Jerry Lewis saw “Mindfreak Live” on Saturday night, and was introduced to the crowd by star magician Criss Angel. Lewis told him, “Great show, Criss, just great. You’re wonderful.” Angel later said having Lewis in the audience was, “The biggest honor in my career. I’ll never forget it.”


Jeff Civillico’s “The Weekend in Las Vegas” talk and variety show began filming (again) at the First Street Stage on Fremont Street Experience this month. The next telecast is 8 p.m.-10 p.m. Wednesday. Guests have included John Popper of Blues Traveler, John Payne of Asia, Frankie Moreno of Golden Nugget, Mike Hammer of Four Queens and Chris Kael of Five Finger Death Punch. The show streams online at theweekendlv.com.


“The Paul Lynde Show” at Windows Showroom at Bally’s opened March 22. The ode to the man who inhabited the center square on “Hollywood Squares” from 1968-‘81 stars comedian Michael Airington. The show is a retelling of Lynde’s entire career, even though he is far better known for “Hollywood Squares” than any stage or TV shows (though he was in “Bye Bye Birdie” on Broadway and in the film, and was a cast member on the popular “Bewitched” sitcom).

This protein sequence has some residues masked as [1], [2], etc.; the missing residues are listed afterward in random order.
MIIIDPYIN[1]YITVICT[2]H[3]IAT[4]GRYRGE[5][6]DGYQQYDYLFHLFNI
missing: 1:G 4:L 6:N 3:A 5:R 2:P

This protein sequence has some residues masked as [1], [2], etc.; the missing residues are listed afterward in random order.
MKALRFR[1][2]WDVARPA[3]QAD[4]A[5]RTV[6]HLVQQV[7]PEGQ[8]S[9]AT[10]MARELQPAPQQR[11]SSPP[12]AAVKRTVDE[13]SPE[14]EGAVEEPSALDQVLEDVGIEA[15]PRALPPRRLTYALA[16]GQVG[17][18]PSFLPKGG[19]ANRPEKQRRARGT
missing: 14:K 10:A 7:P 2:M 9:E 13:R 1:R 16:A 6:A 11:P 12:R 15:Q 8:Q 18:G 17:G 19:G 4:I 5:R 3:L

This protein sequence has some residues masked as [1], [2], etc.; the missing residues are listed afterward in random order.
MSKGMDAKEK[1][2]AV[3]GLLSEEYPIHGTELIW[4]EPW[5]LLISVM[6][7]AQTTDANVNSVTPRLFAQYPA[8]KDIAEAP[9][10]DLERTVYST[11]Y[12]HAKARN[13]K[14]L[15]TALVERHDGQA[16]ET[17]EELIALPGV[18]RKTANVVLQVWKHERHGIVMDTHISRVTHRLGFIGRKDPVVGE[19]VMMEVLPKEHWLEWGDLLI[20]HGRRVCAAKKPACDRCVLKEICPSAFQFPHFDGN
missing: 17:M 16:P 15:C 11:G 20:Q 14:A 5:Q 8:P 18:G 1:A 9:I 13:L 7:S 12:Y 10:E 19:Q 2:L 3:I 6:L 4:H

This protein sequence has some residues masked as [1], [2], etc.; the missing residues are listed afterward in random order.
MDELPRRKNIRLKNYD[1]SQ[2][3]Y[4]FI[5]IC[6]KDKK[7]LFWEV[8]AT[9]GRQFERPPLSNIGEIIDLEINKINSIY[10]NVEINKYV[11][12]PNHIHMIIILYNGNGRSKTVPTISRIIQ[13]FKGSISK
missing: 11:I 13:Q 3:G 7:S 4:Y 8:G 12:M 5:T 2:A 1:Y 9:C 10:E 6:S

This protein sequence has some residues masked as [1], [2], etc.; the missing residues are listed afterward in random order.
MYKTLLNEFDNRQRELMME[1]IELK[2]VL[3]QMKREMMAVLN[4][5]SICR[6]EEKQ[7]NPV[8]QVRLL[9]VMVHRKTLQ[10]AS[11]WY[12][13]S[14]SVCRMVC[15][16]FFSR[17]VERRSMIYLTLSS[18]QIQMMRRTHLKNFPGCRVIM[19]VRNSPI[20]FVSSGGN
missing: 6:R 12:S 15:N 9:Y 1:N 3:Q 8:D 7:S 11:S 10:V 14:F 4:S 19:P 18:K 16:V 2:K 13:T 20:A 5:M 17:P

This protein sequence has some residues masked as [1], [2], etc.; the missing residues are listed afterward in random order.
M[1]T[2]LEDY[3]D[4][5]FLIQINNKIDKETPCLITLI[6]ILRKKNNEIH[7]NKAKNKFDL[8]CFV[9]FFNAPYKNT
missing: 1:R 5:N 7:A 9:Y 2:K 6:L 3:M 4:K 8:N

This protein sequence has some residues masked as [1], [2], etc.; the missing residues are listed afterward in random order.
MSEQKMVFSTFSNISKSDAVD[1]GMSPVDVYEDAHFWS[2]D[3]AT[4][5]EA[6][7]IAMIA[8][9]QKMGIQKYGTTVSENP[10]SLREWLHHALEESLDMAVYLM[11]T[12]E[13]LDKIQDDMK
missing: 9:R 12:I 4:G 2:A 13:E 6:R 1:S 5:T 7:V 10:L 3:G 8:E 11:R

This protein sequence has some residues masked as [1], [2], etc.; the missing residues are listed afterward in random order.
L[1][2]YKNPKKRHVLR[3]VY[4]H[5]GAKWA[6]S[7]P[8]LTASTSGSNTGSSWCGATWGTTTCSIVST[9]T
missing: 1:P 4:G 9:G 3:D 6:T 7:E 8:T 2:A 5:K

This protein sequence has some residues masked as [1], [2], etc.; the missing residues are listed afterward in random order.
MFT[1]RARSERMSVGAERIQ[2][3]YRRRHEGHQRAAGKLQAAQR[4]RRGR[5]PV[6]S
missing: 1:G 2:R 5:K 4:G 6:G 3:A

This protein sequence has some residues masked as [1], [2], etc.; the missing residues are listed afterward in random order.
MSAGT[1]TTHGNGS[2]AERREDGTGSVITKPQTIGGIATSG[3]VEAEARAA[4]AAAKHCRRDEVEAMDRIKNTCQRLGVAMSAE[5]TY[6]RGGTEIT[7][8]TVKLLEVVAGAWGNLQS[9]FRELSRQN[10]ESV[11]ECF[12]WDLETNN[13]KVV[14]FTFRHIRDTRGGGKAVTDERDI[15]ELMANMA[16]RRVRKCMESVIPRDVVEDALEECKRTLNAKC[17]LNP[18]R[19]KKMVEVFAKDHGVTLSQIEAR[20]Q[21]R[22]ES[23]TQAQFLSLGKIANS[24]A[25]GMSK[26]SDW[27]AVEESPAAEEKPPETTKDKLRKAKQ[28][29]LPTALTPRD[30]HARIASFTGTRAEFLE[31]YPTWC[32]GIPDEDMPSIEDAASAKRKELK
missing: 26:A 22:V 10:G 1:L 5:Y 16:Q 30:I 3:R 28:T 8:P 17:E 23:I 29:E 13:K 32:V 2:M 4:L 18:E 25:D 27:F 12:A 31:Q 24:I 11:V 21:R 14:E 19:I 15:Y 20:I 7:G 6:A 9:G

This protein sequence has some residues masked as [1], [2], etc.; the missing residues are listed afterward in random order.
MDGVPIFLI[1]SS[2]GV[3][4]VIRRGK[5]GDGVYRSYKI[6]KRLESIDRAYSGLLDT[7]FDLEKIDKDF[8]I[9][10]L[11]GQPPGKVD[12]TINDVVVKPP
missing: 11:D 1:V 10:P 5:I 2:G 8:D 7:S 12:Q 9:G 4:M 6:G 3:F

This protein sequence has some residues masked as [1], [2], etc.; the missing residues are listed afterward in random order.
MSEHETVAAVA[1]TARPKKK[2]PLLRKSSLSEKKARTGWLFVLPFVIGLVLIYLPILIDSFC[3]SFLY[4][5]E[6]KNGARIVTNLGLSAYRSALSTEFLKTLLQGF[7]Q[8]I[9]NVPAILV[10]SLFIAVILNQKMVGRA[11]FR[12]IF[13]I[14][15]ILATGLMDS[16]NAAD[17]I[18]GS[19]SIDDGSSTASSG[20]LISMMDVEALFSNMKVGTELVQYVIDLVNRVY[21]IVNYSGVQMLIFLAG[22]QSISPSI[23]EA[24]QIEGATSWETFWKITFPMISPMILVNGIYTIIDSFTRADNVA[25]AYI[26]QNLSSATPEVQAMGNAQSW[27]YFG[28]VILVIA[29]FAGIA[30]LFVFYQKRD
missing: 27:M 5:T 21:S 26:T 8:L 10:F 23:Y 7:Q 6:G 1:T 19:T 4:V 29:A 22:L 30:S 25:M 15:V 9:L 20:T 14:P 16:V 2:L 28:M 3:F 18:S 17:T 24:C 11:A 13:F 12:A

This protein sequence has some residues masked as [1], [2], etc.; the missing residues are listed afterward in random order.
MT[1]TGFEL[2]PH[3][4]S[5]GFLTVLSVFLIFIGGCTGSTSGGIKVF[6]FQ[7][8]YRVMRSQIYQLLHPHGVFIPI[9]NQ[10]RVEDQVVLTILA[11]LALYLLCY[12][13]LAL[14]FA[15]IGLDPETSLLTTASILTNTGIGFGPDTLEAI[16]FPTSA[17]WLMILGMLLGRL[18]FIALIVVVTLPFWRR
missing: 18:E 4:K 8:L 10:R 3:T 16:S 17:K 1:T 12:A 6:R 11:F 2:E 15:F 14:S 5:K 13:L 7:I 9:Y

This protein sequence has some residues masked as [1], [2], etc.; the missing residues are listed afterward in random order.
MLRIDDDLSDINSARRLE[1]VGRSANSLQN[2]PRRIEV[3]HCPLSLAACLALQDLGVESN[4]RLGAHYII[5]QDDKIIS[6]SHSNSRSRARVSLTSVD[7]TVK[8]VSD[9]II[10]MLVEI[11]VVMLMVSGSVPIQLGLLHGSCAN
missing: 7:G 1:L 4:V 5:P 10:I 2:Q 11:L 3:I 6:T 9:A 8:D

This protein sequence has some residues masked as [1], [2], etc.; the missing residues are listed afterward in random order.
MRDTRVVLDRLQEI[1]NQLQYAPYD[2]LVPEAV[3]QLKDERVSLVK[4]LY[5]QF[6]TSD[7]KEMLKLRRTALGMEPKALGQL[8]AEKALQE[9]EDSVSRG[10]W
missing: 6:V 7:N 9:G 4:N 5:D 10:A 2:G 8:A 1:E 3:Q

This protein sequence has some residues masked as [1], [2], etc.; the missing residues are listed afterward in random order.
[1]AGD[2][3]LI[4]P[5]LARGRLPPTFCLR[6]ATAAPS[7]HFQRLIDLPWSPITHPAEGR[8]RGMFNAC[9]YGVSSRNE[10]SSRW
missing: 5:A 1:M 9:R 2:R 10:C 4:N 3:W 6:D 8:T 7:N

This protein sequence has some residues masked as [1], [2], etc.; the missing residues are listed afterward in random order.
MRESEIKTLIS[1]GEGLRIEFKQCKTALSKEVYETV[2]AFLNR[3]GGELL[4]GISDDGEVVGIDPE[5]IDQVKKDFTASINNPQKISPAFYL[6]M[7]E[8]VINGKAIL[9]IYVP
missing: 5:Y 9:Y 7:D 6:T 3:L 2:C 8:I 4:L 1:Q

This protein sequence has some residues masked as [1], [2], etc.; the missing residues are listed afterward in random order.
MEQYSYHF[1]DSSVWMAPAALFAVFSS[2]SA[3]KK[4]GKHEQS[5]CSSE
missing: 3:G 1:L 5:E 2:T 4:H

A refreshing move: The show does employ a live band, led by ex-“Jersey Boys” music director Keith Thompson. And Lynde story not in the show, as told by frequent “Hollywood Squares” guest Pia Zadora: The game show recorded three shows per day. After the first two, Lynde was so unsteady from a day of cocktails that he needed to be strapped into his chair, for risk of falling over backward off the set. Lynde’s fondness for the drink is well-known. In his Lynde character, Airington sips a “mocktail” throughout the show.


Dallas Mavericks owner Mark Cuban at Tao Nightclub at the Venetian on Saturday … Dallas Cowboys receiver Terrance Williams at Drai’s Nightop at The Cromwell, taking in rapper Lil Wayne’s late-night spectacle … Williams and Denver Broncos receiver Cody Latimer on Friday at Tip “T.I.” Harris’ set at Drai’s.

John Katsilometes’ column runs daily in the A section, and Fridays in Neon. He also hosts “Kats! On The Radio” Wednesdays at 8 p.m. on KUNV 91.5-FM and appears Wednesdays at 11 a.m. with Dayna Roselli on KTNV Channel 13. Contact him at jkatsilometes@reviewjournal.com. Follow @johnnykats on Twitter, @JohnnyKats1 on Instagram.